Flu vaccine available starting today

Public health nurse Sheri Warkentin gives the flu vaccine to Vi Siroski in this 2015 photo.

By Joel van der Veen

DAVIDSON — Time to roll up your sleeves again — flu season is here.

Health officials are again advising Saskatchewan residents to protect themselves by getting immunized against influenza.

The vaccine is available free of charge to all residents six months and older.

Public flu vaccination clinics are being held across the province beginning this week.

The first clinic for Davidson residents is scheduled for Thursday, Oct. 26 from 10 a.m. to 4 p.m. at Davidson Town Hall. (A complete list of scheduled clinics in Davidson and other communities follows at the end of this article.)

Patients aged nine years and over can also receive the vaccine at participating pharmacies, including Midway Pharmacy in Davidson.

Local pharmacist Dave Nykiforuk said just over 180 people received the vaccine through his business last year. Customers have already been asking about this year’s vaccine for a couple of weeks, he said last week.

The program is designed not to compete with the scheduled clinics, but rather to improve access to the vaccine across the board, said Nykiforuk.

“I think people find it convenient,” he said. “Lots of people like to go to the clinic when they have them, but it doesn’t always work for everyone.”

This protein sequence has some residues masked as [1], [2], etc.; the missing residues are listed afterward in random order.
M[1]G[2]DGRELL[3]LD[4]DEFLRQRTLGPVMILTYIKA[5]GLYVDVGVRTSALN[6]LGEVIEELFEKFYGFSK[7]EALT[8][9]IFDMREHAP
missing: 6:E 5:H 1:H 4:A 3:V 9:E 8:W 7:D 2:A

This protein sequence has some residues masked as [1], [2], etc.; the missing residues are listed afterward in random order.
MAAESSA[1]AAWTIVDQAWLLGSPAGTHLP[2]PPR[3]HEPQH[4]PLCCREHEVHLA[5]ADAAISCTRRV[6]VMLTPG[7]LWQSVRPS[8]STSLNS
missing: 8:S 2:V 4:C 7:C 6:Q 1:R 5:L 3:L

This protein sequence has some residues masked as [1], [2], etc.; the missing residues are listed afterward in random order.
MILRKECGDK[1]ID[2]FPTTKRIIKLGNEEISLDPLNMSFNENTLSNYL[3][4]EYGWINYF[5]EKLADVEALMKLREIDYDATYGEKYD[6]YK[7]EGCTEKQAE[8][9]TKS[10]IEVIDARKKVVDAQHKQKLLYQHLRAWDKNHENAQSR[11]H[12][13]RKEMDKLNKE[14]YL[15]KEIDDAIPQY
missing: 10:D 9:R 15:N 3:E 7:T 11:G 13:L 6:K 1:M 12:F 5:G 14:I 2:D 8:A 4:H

The vaccine will be available from the pharmacy till sometime in March, generally considered the end of flu season.

Nykiforuk said 90 per cent of customers looking for the vaccine will receive it in the first month. After that the demand drops off substantially, though they will still get the occasional request — from snowbirds returning home in the new year, for instance.

The vaccine is also available through the Royal Street Pharmacy in Imperial, according to a list provided by the Pharmacy Association of Saskatchewan.

Officials advised that high-risk groups — such as seniors, children, pregnant women, and people with underlying health conditions or compromised immune systems — are particularly encouraged to get the vaccine.

This year’s vaccines contain the influenza A and B viral strains predicted by the World Health Organization (WHO) as the most likely to circulate in the upcoming flu season.

The effectiveness of the vaccine depends on the match between the vaccine strains and the flu strains circulating in the patient’s community. The patient’s age and immune response are also factors.

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